By Chris Morris
September 27, 2017

Home prices have been on the rise nationally since February, but no area of the country has seen a spike like the Pacific Northwest.

The price of single family homes in the Seattle area has soared 13.5% in the past 12 months. That’s more than twice the national average of 5.9%.

The median single family home in Seattle, as of August, costs $730,000 – though residents willing to brave the 1.5 hour (one way) commute from Snohomish or Pierce County can find a home for $455,000 or $313,000, respectively.

The numbers, from the monthly Case-Shiller home price index, show Portland in second place nationally, with an average 7.6% increase.

Demand for homes in Seattle has greatly outstripped supply, which has fueled the steep increases. And prices aren’t expected to drop anytime soon, since there’s not a lot of private undeveloped land left for builders to create new subdivisions.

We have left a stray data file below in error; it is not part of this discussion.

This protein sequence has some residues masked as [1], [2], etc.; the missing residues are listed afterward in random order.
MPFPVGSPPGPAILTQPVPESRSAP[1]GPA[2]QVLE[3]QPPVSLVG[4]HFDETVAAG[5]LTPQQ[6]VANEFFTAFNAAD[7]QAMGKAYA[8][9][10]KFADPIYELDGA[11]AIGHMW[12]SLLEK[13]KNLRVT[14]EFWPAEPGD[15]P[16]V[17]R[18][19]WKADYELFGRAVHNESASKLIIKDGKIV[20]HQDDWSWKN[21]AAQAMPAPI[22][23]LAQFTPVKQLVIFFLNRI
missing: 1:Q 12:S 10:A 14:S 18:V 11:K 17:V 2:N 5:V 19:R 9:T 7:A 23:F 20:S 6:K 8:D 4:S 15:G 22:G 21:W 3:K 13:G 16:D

The 12-month surge is the largest increase in Seattle housing prices since 2006, in the midst of the housing bubble. Since 2012, when the market bottomed out, average home costs have increased 79% – and they’re now 20% above their previous peak at the height of the bubble.

 

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